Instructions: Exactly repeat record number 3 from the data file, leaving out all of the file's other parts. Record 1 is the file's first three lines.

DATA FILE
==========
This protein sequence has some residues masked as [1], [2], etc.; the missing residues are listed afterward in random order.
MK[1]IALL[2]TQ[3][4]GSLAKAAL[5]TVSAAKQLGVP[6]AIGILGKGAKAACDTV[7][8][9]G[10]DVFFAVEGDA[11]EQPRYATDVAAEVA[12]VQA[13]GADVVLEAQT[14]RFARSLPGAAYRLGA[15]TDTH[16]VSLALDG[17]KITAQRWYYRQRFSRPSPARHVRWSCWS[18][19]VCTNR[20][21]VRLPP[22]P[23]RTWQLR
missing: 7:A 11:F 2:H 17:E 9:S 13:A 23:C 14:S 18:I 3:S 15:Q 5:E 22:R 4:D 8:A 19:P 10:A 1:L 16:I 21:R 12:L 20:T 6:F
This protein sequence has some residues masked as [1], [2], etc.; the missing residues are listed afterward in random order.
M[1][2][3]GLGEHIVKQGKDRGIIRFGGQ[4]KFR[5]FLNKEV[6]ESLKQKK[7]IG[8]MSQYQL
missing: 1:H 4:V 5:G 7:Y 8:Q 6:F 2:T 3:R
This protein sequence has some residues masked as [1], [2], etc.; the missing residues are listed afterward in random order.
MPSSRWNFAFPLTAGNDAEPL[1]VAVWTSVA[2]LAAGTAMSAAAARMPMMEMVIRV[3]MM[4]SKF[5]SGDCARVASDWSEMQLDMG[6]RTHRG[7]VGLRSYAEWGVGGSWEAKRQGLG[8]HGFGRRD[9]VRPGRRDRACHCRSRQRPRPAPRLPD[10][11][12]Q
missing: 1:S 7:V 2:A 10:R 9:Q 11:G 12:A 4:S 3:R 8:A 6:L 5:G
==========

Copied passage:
This protein sequence has some residues masked as [1], [2], etc.; the missing residues are listed afterward in random order.
MPSSRWNFAFPLTAGNDAEPL[1]VAVWTSVA[2]LAAGTAMSAAAARMPMMEMVIRV[3]MM[4]SKF[5]SGDCARVASDWSEMQLDMG[6]RTHRG[7]VGLRSYAEWGVGGSWEAKRQGLG[8]HGFGRRD[9]VRPGRRDRACHCRSRQRPRPAPRLPD[10][11][12]Q
missing: 1:S 7:V 2:A 10:R 9:Q 11:G 12:A 4:S 3:R 8:A 6:L 5:G